Divers searching Lake Nakuru for remains of three victims who died in a chopper crash more than a week ago have covered 50 per cent of the lake, with no success.
Today the search enters its 13th day.
The search team of 31 comprises divers from the Kenya Navy, the Ministry of Livestock and Fisheries, Bomet County Government, the Sonko Rescue Team and private divers from Mombasa and Naivasha.
Even with equipment said to be sophisticated, and reinforcement with more experts, the team has not been able to report any success for the last 10 days.
Only two out of five bodies were retrieved two days after the campaign chopper crashed.
According to National Disaster Operation Centre Desk Officer Jonathan Kertich, the divers have divided the lake into blocks and have managed to search close to half of it.
A member of the Kenya Life Saving Federation Sally Ndiri, who is leading the divers, said most of the private divers in the team are highly competent and some have won international awards.
"The combination of private and Kenya Navy divers makes it the most qualified team," said Ms Ndiri.
Geologists, who have been camping at Lake Nakuru for the last five days, have been analysing materials collected by the search team for leads
According to the team from the Ministry of Mining, which arrived on Saturday morning, aircraft are largely made from aluminium materials which is a non-magnetic.
They are hoping that there is small percentage of iron in the chopper which could help them trace the main body of the aircraft yet to be located.
In an interview with Nation on Wednesday, Mr Kertich said the team from the mining department had borrowed a more sophisticated magnetometer, which can locate the wreckage through GPS.
A farmer from Njoro, Nakuru County, Mr Luke Nightingale has volunteered two boats, sonar equipment and a map of the lake to help in the search.
The Ministry of Mining brought in the experts and a magnetometer to aid in the search.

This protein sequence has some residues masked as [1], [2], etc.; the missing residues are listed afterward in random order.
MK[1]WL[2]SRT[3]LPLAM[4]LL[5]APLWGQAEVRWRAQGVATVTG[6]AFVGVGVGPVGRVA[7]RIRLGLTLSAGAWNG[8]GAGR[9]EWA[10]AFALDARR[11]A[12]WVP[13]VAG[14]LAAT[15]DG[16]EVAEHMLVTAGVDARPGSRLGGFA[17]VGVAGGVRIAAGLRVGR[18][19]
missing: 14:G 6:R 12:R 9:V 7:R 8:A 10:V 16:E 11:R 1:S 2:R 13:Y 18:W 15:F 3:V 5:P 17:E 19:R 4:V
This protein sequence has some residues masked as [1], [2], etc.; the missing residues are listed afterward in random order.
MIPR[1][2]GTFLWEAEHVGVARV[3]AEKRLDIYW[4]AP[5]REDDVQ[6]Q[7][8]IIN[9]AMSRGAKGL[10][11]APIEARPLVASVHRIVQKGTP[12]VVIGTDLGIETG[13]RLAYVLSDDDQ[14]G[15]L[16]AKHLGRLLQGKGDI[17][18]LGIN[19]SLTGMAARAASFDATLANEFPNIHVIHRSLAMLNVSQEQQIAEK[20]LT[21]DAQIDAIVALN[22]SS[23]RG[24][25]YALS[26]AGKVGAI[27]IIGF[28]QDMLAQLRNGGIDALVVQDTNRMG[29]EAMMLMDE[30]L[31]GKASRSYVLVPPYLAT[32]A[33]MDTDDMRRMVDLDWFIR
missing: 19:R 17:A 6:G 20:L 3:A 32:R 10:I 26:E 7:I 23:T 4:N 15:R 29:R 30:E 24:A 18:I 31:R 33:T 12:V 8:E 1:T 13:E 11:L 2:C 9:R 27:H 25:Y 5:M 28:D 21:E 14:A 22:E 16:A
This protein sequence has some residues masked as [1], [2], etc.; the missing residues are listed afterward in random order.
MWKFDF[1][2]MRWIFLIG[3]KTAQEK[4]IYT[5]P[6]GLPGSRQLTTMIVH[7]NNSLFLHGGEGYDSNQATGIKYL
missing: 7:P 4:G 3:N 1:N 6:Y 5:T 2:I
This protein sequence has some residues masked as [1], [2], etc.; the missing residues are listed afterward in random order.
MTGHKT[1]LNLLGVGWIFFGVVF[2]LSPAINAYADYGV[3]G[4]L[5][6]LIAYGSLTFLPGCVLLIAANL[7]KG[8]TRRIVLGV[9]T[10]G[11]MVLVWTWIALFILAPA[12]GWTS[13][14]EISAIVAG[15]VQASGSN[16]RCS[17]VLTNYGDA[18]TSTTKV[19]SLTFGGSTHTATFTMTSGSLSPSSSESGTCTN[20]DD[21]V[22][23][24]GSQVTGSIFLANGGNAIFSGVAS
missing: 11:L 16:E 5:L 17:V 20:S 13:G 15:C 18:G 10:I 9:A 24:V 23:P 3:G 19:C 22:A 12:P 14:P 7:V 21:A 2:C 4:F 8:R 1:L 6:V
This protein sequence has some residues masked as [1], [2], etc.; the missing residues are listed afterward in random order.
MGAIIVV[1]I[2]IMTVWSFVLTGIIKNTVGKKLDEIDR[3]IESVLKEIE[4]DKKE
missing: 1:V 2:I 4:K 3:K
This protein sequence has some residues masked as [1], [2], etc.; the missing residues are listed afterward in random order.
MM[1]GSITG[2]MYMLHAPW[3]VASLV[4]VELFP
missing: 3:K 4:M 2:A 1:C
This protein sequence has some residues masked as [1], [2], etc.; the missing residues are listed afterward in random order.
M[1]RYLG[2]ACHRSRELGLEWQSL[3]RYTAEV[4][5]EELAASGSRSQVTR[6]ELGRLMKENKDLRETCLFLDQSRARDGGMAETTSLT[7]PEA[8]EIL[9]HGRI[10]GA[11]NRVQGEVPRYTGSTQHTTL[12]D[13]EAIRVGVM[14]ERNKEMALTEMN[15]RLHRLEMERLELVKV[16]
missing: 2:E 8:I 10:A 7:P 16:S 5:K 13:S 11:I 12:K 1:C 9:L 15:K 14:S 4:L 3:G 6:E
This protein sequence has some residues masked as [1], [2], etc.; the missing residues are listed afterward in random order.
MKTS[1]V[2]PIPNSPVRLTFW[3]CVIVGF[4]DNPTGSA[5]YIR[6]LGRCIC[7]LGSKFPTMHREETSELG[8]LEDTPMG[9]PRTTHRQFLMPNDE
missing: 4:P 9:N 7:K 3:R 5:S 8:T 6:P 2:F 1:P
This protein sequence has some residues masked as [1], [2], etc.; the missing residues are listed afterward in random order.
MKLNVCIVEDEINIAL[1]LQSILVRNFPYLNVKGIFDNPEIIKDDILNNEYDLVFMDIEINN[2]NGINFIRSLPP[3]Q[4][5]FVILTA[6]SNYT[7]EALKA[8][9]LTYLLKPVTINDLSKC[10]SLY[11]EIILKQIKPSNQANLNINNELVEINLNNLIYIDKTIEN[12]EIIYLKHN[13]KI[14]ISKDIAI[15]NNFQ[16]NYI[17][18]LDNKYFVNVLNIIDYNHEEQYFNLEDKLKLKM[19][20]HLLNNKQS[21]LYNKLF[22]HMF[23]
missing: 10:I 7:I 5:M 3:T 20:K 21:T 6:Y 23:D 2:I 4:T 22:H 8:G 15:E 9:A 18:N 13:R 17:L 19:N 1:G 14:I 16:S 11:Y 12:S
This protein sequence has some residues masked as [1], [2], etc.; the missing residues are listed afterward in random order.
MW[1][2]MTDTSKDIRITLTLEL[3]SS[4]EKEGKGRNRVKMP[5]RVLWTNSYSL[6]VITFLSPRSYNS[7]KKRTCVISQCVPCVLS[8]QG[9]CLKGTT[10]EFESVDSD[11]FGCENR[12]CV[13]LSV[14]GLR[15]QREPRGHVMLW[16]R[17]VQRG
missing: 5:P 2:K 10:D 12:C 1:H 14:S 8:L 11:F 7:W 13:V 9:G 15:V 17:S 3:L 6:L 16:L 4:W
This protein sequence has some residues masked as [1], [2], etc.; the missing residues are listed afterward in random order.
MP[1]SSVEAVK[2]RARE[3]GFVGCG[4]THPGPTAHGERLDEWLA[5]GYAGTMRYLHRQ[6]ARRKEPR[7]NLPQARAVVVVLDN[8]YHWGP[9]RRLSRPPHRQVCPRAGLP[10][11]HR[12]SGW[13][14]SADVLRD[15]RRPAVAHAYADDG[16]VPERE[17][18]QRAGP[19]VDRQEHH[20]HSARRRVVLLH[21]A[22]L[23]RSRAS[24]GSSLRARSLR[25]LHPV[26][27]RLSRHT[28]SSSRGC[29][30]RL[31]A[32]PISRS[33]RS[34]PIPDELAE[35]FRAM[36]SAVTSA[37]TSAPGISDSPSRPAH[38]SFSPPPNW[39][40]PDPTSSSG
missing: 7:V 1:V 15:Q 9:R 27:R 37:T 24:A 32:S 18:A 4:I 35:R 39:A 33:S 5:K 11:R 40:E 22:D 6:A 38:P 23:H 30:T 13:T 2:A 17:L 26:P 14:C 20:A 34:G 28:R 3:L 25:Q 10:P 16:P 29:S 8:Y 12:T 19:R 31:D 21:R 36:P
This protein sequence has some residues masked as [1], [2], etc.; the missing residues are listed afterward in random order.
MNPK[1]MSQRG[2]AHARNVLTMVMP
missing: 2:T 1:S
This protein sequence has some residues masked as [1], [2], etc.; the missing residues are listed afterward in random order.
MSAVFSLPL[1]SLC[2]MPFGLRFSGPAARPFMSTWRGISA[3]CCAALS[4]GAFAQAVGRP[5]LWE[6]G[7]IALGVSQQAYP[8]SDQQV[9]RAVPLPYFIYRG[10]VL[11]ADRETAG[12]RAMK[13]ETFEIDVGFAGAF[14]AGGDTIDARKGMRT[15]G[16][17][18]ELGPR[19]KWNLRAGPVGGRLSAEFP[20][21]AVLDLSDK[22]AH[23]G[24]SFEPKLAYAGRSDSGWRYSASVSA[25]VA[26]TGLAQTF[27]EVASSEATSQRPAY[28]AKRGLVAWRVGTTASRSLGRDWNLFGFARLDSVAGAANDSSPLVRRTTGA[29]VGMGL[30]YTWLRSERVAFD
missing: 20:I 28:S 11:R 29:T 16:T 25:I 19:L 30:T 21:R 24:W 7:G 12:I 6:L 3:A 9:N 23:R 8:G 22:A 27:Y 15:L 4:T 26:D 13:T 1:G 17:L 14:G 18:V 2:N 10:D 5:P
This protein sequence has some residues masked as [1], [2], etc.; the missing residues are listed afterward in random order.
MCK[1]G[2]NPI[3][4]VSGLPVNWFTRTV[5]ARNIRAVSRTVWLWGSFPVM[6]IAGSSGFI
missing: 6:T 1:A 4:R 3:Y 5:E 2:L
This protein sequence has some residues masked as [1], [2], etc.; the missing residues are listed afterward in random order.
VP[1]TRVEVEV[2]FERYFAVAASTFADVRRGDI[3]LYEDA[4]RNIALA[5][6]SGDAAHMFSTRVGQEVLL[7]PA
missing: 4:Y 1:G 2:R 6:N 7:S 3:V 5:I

Different organisations-- including Kenya Lions Club, Subaru Kenya and Team Gikaria-- have been donating food and drinks to families and the search team at the lake.
The Kenya Red Cross Society and a team from the Kenya Counselling and Psychological Association have also been offering First Aid and counselling services at the recovery site.
A geologist at the Ministry of Mining Henry Kamunge said their analysis involves collecting data recorded on the gadgets.
The information is then downloaded on their computers for analysis at the command camp.
Since they joined the operation five days ago, they have been gathering information from all possible leads.
He said they had to talk to witnesses of the crash who are mainly the rangers at the park and residents.
The county government has been supplementing the cost of fuel, with the speed boats consuming approximately 200 litres every day.
Former Naivasha MP John Mututho said the slow pace at which the search has gone was due to lack of commitment, stating that the exercise should have taken less than 24 hours.
He said the tragedy should be a lesson to the county government, noting that one of the deterring factors is the dirty water caused by the sewage finding its way into the lake.